"Health Canada's position is that the benefits of these products continue to outweigh the risks. This balancing of benefits and risks is a key part of any assessment for a medical device or drug in Canada." The Canadian agency is aware of the FDA notices, Morrissette said, but has not issued its own.

"Should new evidence come to light related to the safety of these devices, Health Canada will take appropriate action," he said.

Devices inserted through blood vessels for so-called endovascular procedures in B.C. include those made by companies like Bard, Cook, Boston Scientific, Gore and Canadian Hospital Specialties. Some m anufacturers were repeatedly contacted by Postmedia for responses to the latest study. All declined to comment.

Dr. Dave Wood, a Vancouver interventional cardiologist and d irector of the Vancouver General Hospital cardiac catheterization laboratory, said the study "absolutely" poses some "intriguing hypotheses" that need further investigation.

"To be truthful, it wasn't on my radar. But it is now. And I'm not trying to belittle the study, but we have clinical trial data on these devices showing they are generally safe and effective." Wood said he's not aware of any occasion when coatings have come off devices he's used. Patients undergoing endovascular procedures are cautioned about the small risk of heart attacks and strokes after such procedures. The fact that coating debris has been found to have caused three deaths is not going to change the general information he gives patients during the informed consent process although he acknowledged patients may now ask about it because of news coverage.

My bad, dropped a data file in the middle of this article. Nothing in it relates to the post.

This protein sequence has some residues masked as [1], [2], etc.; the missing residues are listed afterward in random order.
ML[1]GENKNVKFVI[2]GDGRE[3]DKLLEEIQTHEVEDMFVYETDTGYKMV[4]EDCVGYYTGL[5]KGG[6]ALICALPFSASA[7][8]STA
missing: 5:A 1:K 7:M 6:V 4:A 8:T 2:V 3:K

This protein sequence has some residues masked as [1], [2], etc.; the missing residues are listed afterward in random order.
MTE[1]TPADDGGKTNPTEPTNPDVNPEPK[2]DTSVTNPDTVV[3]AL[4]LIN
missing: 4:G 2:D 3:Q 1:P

Dr. John Maguire, a VGH neuropathologist.

Arlen Redekop PNG He said he's anxious to collaborate on further research and has already reached out to the study leader Dr. John Maguire, a neuropathologist.

In 2017, Dr. Rashi Mehta and Dr. Rupal Mehta, U.S. experts, gave an update for physicians about the significant complications that can ensue from device delamination.